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SINK WON'T RUN FOR SENATE

With no clear front-runner from either party, Mel Martinez's seat is up for grabs.

Chief financial officer Alex Sink, widely seen as the Democrats' strongest candidate to win Florida's open U.S. Senate seat, took her name out of the mix Friday and announced she would instead run for re-election to the state Cabinet.

"Over the past several weeks, I have given serious and careful thought to my own future and, more importantly, to the future of our state,'' said Sink, 60, who had been aggressively recruited by the national Democratic party, but by some accounts was more interested in aiming for governor in 2014.

"I believe my skills and abilities are of greatest use here in Florida, where I am honored to serve as chief financial officer. And I will run for re-election as chief financial officer to continue being a fiscal watchdog on behalf of the people of Florida."

Much as Jeb Bush overshadowed the potential field of Republican U.S. Senate candidates, Sink's sudden absence sets the stage for a free-for-all Democratic primary. It's all the more unpredictable on the Democratic side because at the moment there is no candidate with a Florida-wide profile, and none from Tampa Bay, which has long been the strongest geographic base for a statewide candidate.

By some estimates it takes at least $20-million to run a credible Senate campaign in a state as big as Florida and possibly more if a candidate is as little known as most of the would-be contenders.

"To get 40 percent name recognition in the state of Florida costs 5- or 6-million dollars,'' said Democratic pollster Dave Beattie, whose clients include Sink.

U.S. Rep. Kendrick Meek, D-Miami, launched his Senate campaign Tuesday, and state Sen. Dan Gelber, 48, said he will officially enter the race soon. U.S. Reps. Allen Boyd, 63, of Monticello and Ron Klein, 51, of Boca Raton also are looking at running for the nomination.

"You have two or three people from South Florida and nobody from I-4 north, but I do not think this will end up being a South Florida-only race,'' Democratic consultant Screven Watson said of the Senate race that could determine whether Democrats gain a filibuster-proof majority in the Senate. "I think this is going to set up a situation where Allen Boyd is more likely than not to run."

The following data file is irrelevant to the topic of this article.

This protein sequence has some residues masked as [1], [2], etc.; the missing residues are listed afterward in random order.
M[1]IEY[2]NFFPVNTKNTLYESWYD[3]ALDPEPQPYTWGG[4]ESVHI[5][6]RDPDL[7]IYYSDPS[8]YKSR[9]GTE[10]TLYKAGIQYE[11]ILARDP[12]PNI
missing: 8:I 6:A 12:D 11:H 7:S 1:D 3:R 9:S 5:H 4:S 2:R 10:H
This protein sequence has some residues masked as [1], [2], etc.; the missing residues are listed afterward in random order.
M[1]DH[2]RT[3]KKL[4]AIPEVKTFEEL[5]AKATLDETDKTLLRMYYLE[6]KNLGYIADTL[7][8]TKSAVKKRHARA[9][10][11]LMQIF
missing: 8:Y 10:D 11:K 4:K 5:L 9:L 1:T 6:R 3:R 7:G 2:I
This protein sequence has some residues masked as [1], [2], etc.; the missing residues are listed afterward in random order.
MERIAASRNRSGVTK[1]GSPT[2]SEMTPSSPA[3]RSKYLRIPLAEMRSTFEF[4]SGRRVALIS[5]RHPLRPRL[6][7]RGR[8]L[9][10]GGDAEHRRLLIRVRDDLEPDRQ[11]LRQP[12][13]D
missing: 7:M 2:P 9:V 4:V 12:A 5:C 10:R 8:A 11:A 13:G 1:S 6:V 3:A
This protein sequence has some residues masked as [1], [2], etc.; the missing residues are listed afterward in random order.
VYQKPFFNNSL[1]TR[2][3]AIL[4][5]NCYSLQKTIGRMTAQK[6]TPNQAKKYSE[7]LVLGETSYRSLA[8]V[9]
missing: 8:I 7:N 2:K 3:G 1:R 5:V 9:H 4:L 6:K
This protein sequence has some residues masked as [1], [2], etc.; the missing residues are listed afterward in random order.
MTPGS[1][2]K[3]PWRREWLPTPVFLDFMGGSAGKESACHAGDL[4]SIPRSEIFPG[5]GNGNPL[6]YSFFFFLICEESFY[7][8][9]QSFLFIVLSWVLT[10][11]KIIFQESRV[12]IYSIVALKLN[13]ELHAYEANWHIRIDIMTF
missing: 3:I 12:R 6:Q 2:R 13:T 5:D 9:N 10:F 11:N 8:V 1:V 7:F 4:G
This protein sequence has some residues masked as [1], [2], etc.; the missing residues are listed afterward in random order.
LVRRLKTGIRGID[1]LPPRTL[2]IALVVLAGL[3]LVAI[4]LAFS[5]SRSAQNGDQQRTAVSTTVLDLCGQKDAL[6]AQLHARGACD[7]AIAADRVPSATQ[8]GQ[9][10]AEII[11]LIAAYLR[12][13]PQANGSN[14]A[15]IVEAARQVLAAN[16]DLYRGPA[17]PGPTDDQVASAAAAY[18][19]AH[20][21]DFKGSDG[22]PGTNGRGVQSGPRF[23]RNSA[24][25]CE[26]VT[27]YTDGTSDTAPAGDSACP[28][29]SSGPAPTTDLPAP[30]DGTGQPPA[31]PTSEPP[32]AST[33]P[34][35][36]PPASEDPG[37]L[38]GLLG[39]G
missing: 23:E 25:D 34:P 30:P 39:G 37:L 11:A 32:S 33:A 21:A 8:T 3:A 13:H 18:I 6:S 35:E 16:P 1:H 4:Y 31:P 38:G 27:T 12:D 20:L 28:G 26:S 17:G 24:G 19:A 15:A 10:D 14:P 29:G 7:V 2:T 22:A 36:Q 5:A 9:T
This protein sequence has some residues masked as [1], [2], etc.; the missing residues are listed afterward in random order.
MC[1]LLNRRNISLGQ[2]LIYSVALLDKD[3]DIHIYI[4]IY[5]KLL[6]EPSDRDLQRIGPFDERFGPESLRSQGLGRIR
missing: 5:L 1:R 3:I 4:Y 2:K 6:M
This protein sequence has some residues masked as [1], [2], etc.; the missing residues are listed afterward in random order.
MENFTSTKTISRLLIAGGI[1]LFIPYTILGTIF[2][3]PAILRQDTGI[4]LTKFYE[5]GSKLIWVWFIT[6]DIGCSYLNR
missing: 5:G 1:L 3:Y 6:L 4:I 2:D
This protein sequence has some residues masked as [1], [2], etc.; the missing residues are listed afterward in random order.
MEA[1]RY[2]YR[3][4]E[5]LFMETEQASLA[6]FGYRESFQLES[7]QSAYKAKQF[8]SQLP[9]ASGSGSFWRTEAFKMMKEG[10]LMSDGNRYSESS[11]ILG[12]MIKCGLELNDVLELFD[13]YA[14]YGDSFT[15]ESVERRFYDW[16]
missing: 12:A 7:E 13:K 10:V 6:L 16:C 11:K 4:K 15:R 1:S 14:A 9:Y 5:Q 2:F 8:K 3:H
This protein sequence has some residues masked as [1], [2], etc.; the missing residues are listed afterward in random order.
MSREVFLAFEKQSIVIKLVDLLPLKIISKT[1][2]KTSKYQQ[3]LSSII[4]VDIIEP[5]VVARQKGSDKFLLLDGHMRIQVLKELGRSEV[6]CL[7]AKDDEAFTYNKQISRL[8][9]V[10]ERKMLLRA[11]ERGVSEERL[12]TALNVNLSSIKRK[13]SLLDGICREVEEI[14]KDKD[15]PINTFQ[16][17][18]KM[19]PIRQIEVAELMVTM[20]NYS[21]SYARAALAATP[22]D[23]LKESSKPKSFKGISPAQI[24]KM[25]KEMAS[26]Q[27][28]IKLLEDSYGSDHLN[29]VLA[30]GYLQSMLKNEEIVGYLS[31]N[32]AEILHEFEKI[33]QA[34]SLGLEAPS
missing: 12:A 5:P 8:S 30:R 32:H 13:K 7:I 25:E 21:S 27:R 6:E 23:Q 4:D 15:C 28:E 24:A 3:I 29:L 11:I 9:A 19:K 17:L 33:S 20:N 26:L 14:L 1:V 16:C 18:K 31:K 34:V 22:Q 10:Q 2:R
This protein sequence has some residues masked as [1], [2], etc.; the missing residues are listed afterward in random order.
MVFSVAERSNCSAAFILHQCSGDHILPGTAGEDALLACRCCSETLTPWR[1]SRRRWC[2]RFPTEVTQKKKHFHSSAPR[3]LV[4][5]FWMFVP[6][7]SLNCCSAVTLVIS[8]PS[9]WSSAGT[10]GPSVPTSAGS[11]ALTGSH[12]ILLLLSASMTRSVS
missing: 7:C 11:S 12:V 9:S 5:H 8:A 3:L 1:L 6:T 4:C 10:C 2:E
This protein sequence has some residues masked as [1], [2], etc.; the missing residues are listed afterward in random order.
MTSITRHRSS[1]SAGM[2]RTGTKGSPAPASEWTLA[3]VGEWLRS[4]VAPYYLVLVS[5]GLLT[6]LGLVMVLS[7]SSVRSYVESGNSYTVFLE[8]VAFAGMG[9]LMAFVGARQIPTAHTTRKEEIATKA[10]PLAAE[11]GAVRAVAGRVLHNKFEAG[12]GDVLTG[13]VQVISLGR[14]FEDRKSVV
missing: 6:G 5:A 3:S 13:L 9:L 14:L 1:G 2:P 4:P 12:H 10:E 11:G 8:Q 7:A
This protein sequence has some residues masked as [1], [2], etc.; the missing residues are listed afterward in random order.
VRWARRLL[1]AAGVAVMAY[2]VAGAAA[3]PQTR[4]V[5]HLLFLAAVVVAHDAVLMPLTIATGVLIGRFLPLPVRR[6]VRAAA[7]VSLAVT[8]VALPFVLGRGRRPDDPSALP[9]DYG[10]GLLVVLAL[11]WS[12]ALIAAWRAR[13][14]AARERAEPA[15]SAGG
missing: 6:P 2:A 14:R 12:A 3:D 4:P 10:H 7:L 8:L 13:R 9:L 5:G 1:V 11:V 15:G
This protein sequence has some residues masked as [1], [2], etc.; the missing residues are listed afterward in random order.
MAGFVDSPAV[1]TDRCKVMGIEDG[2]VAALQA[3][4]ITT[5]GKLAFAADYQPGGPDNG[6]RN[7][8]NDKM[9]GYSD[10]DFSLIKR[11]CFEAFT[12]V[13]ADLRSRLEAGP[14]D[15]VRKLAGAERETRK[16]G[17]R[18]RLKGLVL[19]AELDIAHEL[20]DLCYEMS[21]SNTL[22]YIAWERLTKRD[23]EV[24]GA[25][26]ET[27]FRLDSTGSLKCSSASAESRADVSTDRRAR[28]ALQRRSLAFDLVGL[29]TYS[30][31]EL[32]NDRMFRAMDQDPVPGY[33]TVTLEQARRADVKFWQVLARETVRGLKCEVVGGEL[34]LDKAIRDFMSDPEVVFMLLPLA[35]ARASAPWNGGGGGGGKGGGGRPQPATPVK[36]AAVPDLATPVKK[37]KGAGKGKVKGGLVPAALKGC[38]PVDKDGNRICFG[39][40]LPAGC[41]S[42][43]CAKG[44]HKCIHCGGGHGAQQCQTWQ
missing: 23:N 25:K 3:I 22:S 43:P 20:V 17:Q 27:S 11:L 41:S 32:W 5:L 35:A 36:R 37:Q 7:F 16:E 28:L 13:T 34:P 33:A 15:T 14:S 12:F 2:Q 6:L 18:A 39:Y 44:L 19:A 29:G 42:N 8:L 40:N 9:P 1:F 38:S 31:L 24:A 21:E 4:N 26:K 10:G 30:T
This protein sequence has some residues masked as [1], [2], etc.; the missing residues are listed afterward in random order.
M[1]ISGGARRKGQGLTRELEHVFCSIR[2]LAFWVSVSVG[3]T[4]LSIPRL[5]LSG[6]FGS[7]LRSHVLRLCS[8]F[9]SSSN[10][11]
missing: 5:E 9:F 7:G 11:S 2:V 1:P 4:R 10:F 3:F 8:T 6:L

But Boyd, as leader of the conservative Blue Dog Coalition, is one of the most influential members of Congress and would give up a lot to run.

"I love serving the people of North Florida in the House of Representatives, but I'm considering a Senate run because of the very serious challenges facing my fellow Floridians,'' Boyd said. "I'm not going to drag this out. I'm very close to a decision and will make my decision public."

Incumbent Republican Mel Martinez announced barely seven weeks ago that he would not run for a second term in 2010, setting a scramble among Florida politicians eyeing a rare open Senate seat. As it stands now, both parties have a strong pool of contenders but no overwhelming front-runner.

The only potential candidate with experience running statewide is Attorney General Bill McCollum, a Republican who has run unsuccessfully for the office twice before. Other Republicans considering it include U.S. Reps. Vern Buchanan of Sarasota and Connie Mack IV of Fort Myers, and former state House Speakers Allan Bense of Panama City and Marco Rubio of Miami.

Wes Allison contributed to this report. Adam C. Smith can be reached at asmith@sptimes.com or (727) 893-8241.

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